I Bravely Disagree With Angelina Jolie

I Bravely Disagree With Angelina Jolie

Actress and U.N. Goodwill Ambassador Angelina Jolie has a useful and intelligent op-ed in today’s Washington Post arguing in favor of international criminal justice in Darfur. But she’s wrong or at least misguided. And she is not alone.

Here is her argument:

Until the killers and their sponsors are prosecuted and punished, violence will continue on a massive scale. Ending it may well require military action. But accountability can also come from international tribunals, measuring the perpetrators against international standards of justice.

Accountability is a powerful force. It has the potential to change behavior — to check aggression by those who are used to acting with impunity. Luis Moreno-Ocampo, chief prosecutor of the International Criminal Court (ICC), has said that genocide is not a crime of passion; it is a calculated offense. He’s right. When crimes against humanity are punished consistently and severely, the killers’ calculus will change.

Jolie is no doubt right that consistent and severe punishment of crimes against humanity would indeed change the calculus for would-be genocidal perpetrators. But what she (and I think many ICC supporters) are missing here is that there is no prospect of such consistent and severe punishment of perpetrators without the intervention of outside military powers. Because outside military intervention is not going to happen here, then the only serious prospect for relieving the suffering in Darfur is to end the war through some sort of domestic peace settlement.

The ICC is not really helping here in three ways. First, the ICC itself makes the intervention of outside military powers less likely because, of course, such interventions themselves would be subject to ICC jurisdiction and potential prosecutions. I would say that the prospect of U.S. military intervention in Darfur is now approaching zero and although the ICC is not the decisive factor in preventing such an intervention, it is (at the margins) a disincentive.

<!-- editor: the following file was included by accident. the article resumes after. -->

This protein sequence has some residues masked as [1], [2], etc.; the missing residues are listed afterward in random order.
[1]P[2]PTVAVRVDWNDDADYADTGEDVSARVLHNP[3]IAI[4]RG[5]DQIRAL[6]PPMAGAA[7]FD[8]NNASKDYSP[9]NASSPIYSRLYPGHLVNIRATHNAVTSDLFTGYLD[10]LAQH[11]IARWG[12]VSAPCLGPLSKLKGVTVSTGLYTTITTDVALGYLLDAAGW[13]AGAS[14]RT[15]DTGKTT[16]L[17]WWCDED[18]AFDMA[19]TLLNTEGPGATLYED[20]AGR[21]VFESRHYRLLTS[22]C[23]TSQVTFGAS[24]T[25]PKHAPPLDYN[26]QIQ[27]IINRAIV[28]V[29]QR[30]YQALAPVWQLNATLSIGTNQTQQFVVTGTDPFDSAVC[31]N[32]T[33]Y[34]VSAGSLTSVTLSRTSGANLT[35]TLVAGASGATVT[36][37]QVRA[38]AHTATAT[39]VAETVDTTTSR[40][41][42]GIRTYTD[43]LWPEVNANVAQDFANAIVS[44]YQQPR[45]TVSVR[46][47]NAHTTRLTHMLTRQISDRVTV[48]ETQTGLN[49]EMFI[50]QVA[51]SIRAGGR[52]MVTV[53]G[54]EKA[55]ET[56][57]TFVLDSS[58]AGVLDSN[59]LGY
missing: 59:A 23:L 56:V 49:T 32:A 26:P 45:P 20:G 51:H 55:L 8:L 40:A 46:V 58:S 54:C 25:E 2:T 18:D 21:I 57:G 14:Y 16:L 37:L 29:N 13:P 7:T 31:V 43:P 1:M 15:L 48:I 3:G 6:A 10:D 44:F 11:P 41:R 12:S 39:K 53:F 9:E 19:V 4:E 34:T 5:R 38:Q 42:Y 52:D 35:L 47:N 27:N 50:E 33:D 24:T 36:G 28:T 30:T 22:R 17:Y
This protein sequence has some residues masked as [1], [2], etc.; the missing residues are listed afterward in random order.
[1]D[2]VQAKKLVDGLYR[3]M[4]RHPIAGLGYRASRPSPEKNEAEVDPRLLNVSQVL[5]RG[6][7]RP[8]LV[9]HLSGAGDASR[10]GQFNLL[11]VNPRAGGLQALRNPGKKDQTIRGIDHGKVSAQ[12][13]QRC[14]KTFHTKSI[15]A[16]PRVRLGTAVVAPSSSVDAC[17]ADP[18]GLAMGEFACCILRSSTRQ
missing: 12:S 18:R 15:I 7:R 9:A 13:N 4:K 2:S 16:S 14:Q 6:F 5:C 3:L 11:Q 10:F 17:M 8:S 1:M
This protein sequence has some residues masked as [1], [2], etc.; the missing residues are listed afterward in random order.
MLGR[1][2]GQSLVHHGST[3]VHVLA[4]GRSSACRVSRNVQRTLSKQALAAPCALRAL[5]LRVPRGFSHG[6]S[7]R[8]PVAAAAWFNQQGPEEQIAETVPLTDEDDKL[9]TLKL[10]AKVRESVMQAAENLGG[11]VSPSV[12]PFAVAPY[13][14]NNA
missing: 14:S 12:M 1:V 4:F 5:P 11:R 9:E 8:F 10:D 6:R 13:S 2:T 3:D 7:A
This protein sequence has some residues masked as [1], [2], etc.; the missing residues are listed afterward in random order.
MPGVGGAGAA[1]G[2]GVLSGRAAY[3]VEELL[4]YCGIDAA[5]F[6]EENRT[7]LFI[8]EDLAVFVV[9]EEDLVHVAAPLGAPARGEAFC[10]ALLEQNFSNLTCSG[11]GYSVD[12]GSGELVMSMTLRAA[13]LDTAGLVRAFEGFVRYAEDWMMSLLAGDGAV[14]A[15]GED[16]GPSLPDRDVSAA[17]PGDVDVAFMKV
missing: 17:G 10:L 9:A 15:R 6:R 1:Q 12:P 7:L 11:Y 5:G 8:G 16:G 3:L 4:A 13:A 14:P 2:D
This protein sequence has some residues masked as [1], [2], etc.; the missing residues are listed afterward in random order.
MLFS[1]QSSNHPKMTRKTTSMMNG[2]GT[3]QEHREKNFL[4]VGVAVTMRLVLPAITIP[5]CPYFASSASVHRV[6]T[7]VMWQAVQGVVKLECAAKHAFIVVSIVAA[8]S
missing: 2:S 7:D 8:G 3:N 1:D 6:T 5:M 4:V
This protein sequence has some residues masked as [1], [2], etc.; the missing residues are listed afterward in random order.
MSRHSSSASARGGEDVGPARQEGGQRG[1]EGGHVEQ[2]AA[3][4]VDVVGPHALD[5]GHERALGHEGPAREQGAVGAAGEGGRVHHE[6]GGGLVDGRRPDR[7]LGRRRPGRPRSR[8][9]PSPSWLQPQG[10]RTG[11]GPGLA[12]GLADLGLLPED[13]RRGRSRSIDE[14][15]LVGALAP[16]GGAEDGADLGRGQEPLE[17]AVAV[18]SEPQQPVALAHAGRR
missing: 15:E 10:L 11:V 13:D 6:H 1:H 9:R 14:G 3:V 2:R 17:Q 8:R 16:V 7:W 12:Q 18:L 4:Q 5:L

Second, the indictments have pretty much allowed the U.S. and other powers to dump off responsibility for Darfur on international institutions – institutions that have almost no leverage over the Sudan government.

Finally, and most importantly, the indictments or possible indictments of Sudanese government officials are not only unlikely to deter their past and future behavior (see the article Prof. Jide Nzelibe and I wrote here making this point), but they may actually deter them from acceding to a peace settlement since they now face potential prosecution. What incentives do they have to make a deal now?

Jolie is right that something needs to be done about Darfur. But, given our options here, it looks like what needs to be done is some sort of domestic peace settlement. It is ironic that those same groups that call for talks with North Korea or talks with Iran and Syria appear to support indictments that make talks about Darfur closer to impossible.

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